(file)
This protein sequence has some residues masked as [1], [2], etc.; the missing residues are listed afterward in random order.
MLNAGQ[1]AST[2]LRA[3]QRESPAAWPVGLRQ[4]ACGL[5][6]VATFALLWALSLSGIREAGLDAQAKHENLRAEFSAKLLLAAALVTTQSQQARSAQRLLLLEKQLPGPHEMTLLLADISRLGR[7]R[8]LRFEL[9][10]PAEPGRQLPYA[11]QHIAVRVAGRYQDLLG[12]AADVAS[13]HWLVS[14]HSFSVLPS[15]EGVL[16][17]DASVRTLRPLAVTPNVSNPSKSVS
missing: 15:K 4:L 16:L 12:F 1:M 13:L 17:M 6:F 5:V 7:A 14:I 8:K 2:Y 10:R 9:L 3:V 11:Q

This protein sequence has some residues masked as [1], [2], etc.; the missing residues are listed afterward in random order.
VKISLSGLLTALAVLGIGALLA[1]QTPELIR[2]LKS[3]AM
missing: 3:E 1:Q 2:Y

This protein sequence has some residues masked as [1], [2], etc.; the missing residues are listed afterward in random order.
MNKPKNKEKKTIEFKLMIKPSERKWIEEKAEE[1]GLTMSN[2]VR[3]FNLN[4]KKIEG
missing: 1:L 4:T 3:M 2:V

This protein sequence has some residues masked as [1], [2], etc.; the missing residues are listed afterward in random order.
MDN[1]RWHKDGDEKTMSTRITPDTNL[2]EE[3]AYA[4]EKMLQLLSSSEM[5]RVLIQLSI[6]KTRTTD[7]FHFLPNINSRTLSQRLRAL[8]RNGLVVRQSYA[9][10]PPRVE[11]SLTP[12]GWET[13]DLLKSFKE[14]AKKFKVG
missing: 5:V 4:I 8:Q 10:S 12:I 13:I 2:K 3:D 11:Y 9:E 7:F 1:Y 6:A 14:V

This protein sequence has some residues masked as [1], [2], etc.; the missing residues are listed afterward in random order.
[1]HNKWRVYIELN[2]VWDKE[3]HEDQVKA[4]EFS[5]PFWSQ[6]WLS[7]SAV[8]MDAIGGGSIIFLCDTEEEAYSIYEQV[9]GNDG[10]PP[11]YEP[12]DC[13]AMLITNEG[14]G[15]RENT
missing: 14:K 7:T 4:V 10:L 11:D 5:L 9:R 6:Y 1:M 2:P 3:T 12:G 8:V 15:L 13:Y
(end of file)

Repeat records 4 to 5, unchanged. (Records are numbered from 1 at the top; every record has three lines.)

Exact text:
This protein sequence has some residues masked as [1], [2], etc.; the missing residues are listed afterward in random order.
MDN[1]RWHKDGDEKTMSTRITPDTNL[2]EE[3]AYA[4]EKMLQLLSSSEM[5]RVLIQLSI[6]KTRTTD[7]FHFLPNINSRTLSQRLRAL[8]RNGLVVRQSYA[9][10]PPRVE[11]SLTP[12]GWET[13]DLLKSFKE[14]AKKFKVG
missing: 5:V 4:I 8:Q 10:S 12:I 13:I 2:K 3:D 11:Y 9:E 7:F 1:Y 6:A 14:V

This protein sequence has some residues masked as [1], [2], etc.; the missing residues are listed afterward in random order.
[1]HNKWRVYIELN[2]VWDKE[3]HEDQVKA[4]EFS[5]PFWSQ[6]WLS[7]SAV[8]MDAIGGGSIIFLCDTEEEAYSIYEQV[9]GNDG[10]PP[11]YEP[12]DC[13]AMLITNEG[14]G[15]RENT
missing: 14:K 7:T 4:V 10:L 11:D 5:L 9:R 6:Y 1:M 2:P 3:T 12:G 8:V 15:L 13:Y